HAYS, KS -- Fort Hays State University senior Kelli L. Getz, Grainfield, was selected as one of 10 second-prize winners in MGM's national "Windtalkers" College Essay Contest.
Windtalkers is a film about the Navajo code talkers during World War II, scheduled to open in June 2002.
Getz was encouraged to enter the contest by Dr. Raymond Wilson, professor of history. Getz based her essay on research she did for "Topics in Ethnic Studies: Readings on Native Americans," a course in the ethnic studies program taught by Wilson.
Getz's research looked at an earlier use of Indian code talkers, the Choctaw code talkers of World War I.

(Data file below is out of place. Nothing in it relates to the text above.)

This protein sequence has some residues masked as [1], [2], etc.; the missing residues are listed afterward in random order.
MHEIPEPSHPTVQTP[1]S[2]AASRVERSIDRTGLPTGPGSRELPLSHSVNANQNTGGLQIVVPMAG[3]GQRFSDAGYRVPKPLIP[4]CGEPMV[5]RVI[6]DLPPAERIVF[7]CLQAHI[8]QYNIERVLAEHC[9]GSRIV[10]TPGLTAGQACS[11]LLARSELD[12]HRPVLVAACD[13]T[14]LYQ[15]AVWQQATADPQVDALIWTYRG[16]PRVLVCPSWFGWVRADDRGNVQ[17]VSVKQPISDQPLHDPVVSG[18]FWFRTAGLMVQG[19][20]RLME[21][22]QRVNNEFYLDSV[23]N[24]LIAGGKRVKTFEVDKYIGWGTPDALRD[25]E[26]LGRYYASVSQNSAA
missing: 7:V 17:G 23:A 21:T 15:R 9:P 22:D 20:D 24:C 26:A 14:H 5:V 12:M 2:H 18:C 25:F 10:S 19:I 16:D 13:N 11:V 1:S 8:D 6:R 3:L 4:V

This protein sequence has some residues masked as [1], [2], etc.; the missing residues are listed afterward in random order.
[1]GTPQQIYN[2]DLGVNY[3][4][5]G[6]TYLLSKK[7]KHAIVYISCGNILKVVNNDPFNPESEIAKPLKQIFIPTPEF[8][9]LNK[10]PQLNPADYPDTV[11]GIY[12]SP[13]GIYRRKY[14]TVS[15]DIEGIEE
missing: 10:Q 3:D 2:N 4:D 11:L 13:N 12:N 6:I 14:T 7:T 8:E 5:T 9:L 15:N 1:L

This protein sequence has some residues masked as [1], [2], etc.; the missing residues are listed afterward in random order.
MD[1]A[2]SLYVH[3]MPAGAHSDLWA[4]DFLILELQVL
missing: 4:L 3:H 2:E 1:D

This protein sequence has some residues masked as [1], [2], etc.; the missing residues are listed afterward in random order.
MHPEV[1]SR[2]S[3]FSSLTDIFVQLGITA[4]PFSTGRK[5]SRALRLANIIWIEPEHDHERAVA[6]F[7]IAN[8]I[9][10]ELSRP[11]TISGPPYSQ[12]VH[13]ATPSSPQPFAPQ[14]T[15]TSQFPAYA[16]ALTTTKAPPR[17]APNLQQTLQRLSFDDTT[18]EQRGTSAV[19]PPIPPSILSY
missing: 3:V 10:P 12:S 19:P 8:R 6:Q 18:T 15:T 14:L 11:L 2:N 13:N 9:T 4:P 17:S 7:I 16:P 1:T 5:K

"This is what, I think, helped Kelli be a contest winner. She looked at an earlier experience of using Indian code talkers," Wilson said.
The idea to use Navajo for secure communications came from Philip Johnston, the son of a missionary to the Navajos and one of the few non-Navajos who spoke their language fluently.
The Navajo language answered the military requirement for an undecipherable code because Navajo is an unwritten language of extreme complexity, making it unintelligible to anyone without extensive exposure and training.
"A major theme of the contest was to relate how communication played a role in history," said Wilson.
Getz received a limited edition movie poster signed by Nicolas Cage, the star of Windtalkers.